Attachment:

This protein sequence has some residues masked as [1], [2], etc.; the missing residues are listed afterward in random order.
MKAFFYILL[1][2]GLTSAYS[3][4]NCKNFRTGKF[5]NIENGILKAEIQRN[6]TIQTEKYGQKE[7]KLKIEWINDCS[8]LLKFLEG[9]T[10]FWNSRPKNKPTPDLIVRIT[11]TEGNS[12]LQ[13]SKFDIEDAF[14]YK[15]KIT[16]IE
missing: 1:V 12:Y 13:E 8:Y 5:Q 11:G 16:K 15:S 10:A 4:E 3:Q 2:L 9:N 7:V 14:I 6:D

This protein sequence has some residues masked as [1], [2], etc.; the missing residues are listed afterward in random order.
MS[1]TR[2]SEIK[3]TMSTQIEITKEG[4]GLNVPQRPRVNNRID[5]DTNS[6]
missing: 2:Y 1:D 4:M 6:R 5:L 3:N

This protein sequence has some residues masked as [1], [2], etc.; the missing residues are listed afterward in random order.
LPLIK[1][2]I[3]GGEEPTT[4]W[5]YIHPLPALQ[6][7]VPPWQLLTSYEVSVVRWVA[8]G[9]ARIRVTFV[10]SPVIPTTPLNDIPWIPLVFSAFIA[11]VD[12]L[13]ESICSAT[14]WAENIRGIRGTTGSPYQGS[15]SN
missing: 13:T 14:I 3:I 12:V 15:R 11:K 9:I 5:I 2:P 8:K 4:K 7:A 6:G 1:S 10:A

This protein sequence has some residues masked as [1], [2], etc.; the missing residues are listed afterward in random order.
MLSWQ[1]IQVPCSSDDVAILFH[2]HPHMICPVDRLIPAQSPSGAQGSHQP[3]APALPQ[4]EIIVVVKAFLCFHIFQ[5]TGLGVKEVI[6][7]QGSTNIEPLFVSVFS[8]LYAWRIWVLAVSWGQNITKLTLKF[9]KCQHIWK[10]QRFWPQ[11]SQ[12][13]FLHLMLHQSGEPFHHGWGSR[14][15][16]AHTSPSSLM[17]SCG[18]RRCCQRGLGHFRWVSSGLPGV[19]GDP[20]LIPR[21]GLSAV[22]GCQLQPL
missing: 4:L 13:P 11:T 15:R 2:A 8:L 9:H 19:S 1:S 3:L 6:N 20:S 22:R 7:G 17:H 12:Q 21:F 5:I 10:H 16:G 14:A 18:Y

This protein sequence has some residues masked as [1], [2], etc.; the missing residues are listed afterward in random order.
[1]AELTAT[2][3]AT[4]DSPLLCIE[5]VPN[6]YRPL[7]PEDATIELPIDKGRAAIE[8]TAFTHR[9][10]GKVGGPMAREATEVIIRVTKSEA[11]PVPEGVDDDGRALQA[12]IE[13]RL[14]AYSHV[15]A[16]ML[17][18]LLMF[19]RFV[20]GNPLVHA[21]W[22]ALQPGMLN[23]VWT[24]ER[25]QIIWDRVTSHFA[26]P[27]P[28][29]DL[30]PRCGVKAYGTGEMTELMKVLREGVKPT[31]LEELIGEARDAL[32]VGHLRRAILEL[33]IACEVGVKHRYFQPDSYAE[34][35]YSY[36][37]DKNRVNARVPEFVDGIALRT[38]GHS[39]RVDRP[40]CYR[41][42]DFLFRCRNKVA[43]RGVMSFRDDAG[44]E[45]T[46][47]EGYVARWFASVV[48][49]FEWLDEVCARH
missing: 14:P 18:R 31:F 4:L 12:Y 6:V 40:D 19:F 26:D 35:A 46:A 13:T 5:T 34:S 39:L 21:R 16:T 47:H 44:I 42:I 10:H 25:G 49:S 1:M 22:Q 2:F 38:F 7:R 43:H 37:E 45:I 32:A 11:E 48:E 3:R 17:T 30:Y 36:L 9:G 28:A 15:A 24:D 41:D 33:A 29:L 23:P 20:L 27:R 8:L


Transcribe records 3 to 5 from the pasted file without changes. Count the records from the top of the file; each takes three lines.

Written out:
This protein sequence has some residues masked as [1], [2], etc.; the missing residues are listed afterward in random order.
LPLIK[1][2]I[3]GGEEPTT[4]W[5]YIHPLPALQ[6][7]VPPWQLLTSYEVSVVRWVA[8]G[9]ARIRVTFV[10]SPVIPTTPLNDIPWIPLVFSAFIA[11]VD[12]L[13]ESICSAT[14]WAENIRGIRGTTGSPYQGS[15]SN
missing: 13:T 14:I 3:I 12:V 15:R 11:K 9:I 5:I 2:P 8:K 4:K 7:A 6:G 1:S 10:A

This protein sequence has some residues masked as [1], [2], etc.; the missing residues are listed afterward in random order.
MLSWQ[1]IQVPCSSDDVAILFH[2]HPHMICPVDRLIPAQSPSGAQGSHQP[3]APALPQ[4]EIIVVVKAFLCFHIFQ[5]TGLGVKEVI[6][7]QGSTNIEPLFVSVFS[8]LYAWRIWVLAVSWGQNITKLTLKF[9]KCQHIWK[10]QRFWPQ[11]SQ[12][13]FLHLMLHQSGEPFHHGWGSR[14][15][16]AHTSPSSLM[17]SCG[18]RRCCQRGLGHFRWVSSGLPGV[19]GDP[20]LIPR[21]GLSAV[22]GCQLQPL
missing: 4:L 13:P 11:T 15:R 2:A 8:L 9:H 19:S 1:S 3:L 6:N 20:S 22:R 7:G 17:H 12:Q 21:F 5:I 10:H 16:G 14:A 18:Y

This protein sequence has some residues masked as [1], [2], etc.; the missing residues are listed afterward in random order.
[1]AELTAT[2][3]AT[4]DSPLLCIE[5]VPN[6]YRPL[7]PEDATIELPIDKGRAAIE[8]TAFTHR[9][10]GKVGGPMAREATEVIIRVTKSEA[11]PVPEGVDDDGRALQA[12]IE[13]RL[14]AYSHV[15]A[16]ML[17][18]LLMF[19]RFV[20]GNPLVHA[21]W[22]ALQPGMLN[23]VWT[24]ER[25]QIIWDRVTSHFA[26]P[27]P[28][29]DL[30]PRCGVKAYGTGEMTELMKVLREGVKPT[31]LEELIGEARDAL[32]VGHLRRAILEL[33]IACEVGVKHRYFQPDSYAE[34][35]YSY[36][37]DKNRVNARVPEFVDGIALRT[38]GHS[39]RVDRP[40]CYR[41][42]DFLFRCRNKVA[43]RGVMSFRDDAG[44]E[45]T[46][47]EGYVARWFASVV[48][49]FEWLDEVCARH
missing: 14:P 18:R 31:F 4:L 12:Y 6:V 40:D 19:F 26:D 35:A 46:A 13:T 5:T 34:S 39:L 21:R 16:T 47:H 44:I 42:I 10:H 25:G 49:S 1:M 22:Q 2:F 38:F 7:R 43:H 37:E 45:I 32:A 11:E 48:E 3:R 17:T 30:Y 36:L 9:G 28:A 15:A 24:D 41:D 33:A 29:L 23:P 20:L 27:R 8:L